Susan Aaronson about Chinas censorship

Susan Aaronson, professor at the Elliott School of International Affairs entered the debate surrounding China’s attempted censorship of the results generated by Google , the most popular Internet search site in almost every country except China.
For years acquiescing to China’s demands that they censor the results that the search engine generates (blank pages appear whenever the user searches for something untoward) , citing that the Communist regime is merely trying to root out things like pornography and sexual exploitation through blocking the access , Google has finally decided to withdraw their agreement to censor their pages, due to a justification based on defending the rights of the common citizen to browse for and download what they wish and combating the alleged protectionist strategy that the Chinese government is using in its Web-based market.
Whether this is simply a PR exercise or a genuine concern of Google’s , their recent decision to go to the World Trade Organisation over the issue will prove to make for an interesting scenario, especially for the students at the Elliot School of International Affairs, situated in George Washington University. Aaronson, professor at the School , commented on Google’s actions “It’s a shrewd strategy… Yes, it’s slower, but you force them to defend this in a public setting.” , referring to the litigation process of the WTO that can take over two years to conclude.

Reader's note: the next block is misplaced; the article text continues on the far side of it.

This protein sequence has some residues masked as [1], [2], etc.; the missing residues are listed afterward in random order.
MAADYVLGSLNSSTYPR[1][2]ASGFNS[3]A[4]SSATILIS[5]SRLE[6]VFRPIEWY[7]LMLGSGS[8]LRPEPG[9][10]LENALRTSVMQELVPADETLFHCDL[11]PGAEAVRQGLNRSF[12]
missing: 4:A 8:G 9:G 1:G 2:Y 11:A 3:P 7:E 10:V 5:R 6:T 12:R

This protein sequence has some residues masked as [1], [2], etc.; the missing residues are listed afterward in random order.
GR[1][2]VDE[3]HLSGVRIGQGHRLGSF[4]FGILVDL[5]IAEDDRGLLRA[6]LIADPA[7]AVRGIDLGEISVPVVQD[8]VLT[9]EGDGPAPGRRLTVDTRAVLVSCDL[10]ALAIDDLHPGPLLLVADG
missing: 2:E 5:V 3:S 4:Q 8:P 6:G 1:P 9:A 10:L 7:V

China would undoubtedly not have been able to achieve the unprecedented level of economic growth and industrialisation it has done without employing some protectionist trade strategies, and their use was not argued over widely by the global economy , as protecting the infant industries in China presented interesting opportunities for foreign investment , but now that China is such an economic powerhouse, its continuing policy of “rampant protectionism” has been referred to as “[going] against basic international trade principles” with regards to its favouring of domestic Internet search providers.

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